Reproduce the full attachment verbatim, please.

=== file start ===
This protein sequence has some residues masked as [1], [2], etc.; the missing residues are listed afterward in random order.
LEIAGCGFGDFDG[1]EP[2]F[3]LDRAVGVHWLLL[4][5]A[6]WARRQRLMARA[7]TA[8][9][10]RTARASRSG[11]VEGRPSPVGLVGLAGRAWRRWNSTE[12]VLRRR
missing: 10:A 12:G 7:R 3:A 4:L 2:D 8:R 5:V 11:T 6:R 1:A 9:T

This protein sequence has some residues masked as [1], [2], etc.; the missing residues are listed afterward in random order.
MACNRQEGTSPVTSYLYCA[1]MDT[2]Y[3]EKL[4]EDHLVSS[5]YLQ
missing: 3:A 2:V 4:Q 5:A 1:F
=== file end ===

This protein sequence has some residues masked as [1], [2], etc.; the missing residues are listed afterward in random order.
LEIAGCGFGDFDG[1]EP[2]F[3]LDRAVGVHWLLL[4][5]A[6]WARRQRLMARA[7]TA[8][9][10]RTARASRSG[11]VEGRPSPVGLVGLAGRAWRRWNSTE[12]VLRRR
missing: 10:A 12:G 7:R 3:A 4:L 2:D 8:R 5:V 11:T 6:R 1:A 9:T

This protein sequence has some residues masked as [1], [2], etc.; the missing residues are listed afterward in random order.
MACNRQEGTSPVTSYLYCA[1]MDT[2]Y[3]EKL[4]EDHLVSS[5]YLQ
missing: 3:A 2:V 4:Q 5:A 1:F